The Gentleman’s Guide to Vice and Virtue—Worth the Wait

The Gentleman's Guide to Vice and Virtue by Mackenzi Lee book cover
The Gentleman’s Guide to Vice and Virtue by Mackenzi Lee

The Gentleman’s Guide to Vice and Virtue by Mackenzi Lee, is a YA (young adult) historical gay romance with a happy ending. Told in present tense, first person perspective. Monty, a young English Lord, is about to embark on his Grand Tour with his best friend and secret crush, Percy, a mixed race Peer. Along the way, they’re to drop off Percy’s sister, Felicity, at finishing school (no, not that Finishing School). But when Monty, in a fit of pique, steals something from the Duke of Bourbon, it sets off a chain of events that will see the party beset by highwaymen, pirates, and alchemists.


Monty and Percy have always been close but these last few years have seen Monty fall in love with Percy. Monty is a rake extraordinaire, flirting with and often bedding any young woman or man who takes his fancy. But with Percy it’s different. With Percy it’s love. Of course, Monty’s last affair with love saw him thrown out of school and beaten bloody by his father when it became known that his love was another boy. But Percy is worth the risk—if only Percy will realize Monty’s feelings are more than a fling.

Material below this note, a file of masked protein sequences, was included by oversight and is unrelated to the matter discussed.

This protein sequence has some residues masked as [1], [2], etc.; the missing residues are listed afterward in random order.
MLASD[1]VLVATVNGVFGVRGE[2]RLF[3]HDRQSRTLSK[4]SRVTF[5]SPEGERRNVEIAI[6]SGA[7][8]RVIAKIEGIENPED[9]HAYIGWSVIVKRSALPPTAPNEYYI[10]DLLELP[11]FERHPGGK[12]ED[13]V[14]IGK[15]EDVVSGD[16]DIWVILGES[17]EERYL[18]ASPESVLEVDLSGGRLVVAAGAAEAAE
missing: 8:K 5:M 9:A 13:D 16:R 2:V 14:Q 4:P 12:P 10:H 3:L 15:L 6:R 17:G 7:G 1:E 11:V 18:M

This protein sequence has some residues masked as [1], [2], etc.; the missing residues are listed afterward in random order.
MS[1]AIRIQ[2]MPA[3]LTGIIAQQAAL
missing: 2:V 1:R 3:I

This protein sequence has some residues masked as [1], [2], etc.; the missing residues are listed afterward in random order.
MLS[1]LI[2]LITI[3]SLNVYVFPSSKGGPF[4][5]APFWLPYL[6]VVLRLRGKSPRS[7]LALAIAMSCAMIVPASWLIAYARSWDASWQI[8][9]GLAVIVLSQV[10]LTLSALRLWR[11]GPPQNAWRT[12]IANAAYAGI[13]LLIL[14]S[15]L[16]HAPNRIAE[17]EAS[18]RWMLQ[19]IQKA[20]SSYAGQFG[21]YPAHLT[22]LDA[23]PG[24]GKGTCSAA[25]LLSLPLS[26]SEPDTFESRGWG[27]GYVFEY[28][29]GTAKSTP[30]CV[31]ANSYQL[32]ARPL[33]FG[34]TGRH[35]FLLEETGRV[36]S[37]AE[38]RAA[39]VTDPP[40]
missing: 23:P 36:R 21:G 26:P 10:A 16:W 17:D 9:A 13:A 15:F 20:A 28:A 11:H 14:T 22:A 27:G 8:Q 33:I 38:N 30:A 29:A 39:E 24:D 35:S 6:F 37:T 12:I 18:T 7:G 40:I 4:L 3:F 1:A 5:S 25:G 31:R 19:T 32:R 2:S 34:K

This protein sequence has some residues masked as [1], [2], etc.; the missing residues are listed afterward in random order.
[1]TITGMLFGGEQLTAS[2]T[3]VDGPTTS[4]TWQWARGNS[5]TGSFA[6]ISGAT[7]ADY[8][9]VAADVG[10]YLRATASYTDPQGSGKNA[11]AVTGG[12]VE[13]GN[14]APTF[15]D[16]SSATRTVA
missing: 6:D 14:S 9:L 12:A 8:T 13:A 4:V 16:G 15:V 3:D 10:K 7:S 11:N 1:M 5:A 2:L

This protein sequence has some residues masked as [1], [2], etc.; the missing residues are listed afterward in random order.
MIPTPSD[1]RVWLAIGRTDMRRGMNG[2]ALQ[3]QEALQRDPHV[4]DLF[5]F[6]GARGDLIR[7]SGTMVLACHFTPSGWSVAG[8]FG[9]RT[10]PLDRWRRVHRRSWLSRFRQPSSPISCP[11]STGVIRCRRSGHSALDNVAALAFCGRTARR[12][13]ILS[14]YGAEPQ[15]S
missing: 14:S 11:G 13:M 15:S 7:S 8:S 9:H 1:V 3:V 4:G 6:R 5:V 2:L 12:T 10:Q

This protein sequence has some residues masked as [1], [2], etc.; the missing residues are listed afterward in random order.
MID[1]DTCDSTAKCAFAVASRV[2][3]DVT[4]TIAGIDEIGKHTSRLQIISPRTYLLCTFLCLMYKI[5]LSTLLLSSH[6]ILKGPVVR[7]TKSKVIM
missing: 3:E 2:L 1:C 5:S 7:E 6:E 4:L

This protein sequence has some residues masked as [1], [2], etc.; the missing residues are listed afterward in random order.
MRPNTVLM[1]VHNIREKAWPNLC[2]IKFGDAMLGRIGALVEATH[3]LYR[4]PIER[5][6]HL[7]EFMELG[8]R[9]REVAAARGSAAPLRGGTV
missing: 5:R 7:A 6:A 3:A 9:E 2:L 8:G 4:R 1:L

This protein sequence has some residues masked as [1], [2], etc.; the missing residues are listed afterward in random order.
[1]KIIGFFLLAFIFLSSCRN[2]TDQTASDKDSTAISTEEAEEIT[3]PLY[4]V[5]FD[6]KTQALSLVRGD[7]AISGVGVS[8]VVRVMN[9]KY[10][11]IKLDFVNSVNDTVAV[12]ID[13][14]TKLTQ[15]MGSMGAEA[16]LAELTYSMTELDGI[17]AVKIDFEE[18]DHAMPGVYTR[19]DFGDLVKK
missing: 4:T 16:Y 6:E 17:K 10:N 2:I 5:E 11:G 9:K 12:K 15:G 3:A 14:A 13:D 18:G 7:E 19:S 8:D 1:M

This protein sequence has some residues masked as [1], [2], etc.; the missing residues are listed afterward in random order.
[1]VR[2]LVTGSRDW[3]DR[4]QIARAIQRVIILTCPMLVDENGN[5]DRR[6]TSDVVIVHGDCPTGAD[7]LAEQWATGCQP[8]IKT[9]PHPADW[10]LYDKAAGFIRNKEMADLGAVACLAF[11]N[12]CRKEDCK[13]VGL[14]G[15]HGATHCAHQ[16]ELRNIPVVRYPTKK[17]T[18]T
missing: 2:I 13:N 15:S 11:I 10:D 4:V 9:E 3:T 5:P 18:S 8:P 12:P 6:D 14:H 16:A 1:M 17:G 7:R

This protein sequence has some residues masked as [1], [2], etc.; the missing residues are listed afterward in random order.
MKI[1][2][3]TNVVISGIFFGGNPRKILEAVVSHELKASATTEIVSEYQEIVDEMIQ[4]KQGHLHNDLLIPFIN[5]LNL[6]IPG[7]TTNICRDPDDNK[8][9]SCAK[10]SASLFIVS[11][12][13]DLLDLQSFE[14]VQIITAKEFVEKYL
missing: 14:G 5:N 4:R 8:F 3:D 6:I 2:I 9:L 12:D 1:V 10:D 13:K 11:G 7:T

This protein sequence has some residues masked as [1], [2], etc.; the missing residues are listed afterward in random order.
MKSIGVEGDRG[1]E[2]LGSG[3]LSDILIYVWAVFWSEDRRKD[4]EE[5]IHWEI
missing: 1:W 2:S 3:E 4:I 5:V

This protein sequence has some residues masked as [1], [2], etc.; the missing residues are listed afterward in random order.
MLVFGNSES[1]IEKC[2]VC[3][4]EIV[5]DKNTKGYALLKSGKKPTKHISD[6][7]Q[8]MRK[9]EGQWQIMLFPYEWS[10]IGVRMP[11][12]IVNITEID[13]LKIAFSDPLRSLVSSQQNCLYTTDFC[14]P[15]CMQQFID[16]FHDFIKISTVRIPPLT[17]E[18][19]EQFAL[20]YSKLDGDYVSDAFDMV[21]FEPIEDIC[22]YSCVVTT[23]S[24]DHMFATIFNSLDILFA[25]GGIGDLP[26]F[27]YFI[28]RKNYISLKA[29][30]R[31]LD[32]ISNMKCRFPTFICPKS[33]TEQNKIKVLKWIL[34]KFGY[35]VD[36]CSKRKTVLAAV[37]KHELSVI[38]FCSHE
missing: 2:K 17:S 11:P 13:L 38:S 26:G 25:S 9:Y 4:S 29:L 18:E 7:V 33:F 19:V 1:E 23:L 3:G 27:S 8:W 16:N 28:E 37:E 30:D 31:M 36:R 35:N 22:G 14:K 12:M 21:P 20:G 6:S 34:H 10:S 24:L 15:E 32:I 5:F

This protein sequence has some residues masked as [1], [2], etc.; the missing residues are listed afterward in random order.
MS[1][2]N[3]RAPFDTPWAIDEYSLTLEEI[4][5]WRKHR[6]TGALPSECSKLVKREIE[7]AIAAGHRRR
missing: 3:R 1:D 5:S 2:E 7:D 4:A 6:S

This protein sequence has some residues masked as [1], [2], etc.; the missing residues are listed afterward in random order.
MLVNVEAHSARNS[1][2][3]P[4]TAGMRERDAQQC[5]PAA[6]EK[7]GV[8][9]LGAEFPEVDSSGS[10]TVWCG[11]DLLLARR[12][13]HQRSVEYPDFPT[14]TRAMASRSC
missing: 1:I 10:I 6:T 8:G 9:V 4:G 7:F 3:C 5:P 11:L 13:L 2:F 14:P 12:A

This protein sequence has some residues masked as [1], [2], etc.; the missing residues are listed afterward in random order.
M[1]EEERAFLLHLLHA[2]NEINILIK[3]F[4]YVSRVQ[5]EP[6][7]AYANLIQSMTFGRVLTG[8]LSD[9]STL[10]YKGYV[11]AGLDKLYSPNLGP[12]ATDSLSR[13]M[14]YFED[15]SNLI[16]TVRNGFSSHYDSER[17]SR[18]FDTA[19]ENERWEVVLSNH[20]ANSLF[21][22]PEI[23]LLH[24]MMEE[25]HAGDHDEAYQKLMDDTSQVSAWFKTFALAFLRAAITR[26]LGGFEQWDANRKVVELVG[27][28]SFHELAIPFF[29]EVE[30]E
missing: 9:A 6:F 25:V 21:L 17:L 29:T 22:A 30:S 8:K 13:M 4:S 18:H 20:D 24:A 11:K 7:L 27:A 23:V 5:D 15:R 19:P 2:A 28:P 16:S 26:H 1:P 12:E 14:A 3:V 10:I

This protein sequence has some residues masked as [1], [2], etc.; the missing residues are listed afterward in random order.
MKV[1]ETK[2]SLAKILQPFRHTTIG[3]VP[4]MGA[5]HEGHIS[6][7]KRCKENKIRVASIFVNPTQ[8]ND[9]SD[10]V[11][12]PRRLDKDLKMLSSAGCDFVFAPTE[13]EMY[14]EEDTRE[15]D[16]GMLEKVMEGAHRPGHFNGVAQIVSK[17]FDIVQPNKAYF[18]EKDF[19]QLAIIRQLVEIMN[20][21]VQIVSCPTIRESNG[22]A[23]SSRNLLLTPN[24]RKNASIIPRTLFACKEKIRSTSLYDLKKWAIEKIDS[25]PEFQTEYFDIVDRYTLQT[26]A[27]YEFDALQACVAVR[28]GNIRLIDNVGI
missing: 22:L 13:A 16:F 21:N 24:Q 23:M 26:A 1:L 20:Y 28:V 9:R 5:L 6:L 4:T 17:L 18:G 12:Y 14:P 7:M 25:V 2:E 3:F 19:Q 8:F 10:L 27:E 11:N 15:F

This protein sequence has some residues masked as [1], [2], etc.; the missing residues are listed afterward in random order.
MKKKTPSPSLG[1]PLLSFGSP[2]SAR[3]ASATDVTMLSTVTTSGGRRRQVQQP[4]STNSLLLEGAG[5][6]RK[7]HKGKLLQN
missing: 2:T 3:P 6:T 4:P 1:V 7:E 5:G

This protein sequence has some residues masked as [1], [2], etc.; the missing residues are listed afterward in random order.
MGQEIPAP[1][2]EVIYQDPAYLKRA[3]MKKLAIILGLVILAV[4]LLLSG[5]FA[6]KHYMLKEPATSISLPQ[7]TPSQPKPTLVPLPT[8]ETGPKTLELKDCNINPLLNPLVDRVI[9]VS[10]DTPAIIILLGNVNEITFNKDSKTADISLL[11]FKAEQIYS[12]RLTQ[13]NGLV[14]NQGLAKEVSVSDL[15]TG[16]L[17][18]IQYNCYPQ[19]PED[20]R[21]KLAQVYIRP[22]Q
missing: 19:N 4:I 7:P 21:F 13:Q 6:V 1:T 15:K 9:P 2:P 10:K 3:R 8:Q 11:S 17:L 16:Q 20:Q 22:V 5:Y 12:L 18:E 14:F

The first stop on the Tour is Paris, where Monty’s father expects Monty to schmooze and make connections among the aristocracy. Things…do not go well, and end with Monty strolling out of a ball naked. Shortly thereafter, they all leave Paris, only to be beset by Highwaymen who, Monty realizes, want something other than money.

Fleeing on foot, the trio of young people end up in Marseilles, hunted and hungry. It’s during this leg of the trip that Monty and Felicity find out Percy’s deepest secret—Percy has epilepsy, a deeply misunderstood condition. Fortunately, Felicity has secretly been studying on her own to become a doctor, and so is more use than Monty in an emergency.

Anyway, they find out the box Monty stole from Bourbon belongs to an alchemist who’s been working on a panacea, a cure-all for every ailment. So Monty drags the crew off on a search for a cure for Percy so he won’t have to go to an asylum in the Netherlands.


Hiking to Barcelona isn’t pleasant, but Monty is determined—and understandably crushed when it turns out the alchemist they were looking for has died. But his son and daughter invite the crew to stay with them—a welcome respite for the now-broke trio. Of course, it turns out their hosts are harboring secrets. Secrets which could lead to Percy’s cure—or to something far more sinister, something that could change the balance of power the world over.


I am so happy to have finally finished The Gentleman’s Guide to Vice and Virtue. It was a battle with my anxiety, and with too much exhaustion, but—as I said in the title of this piece—it was worth the wait. I enjoyed this book so much.

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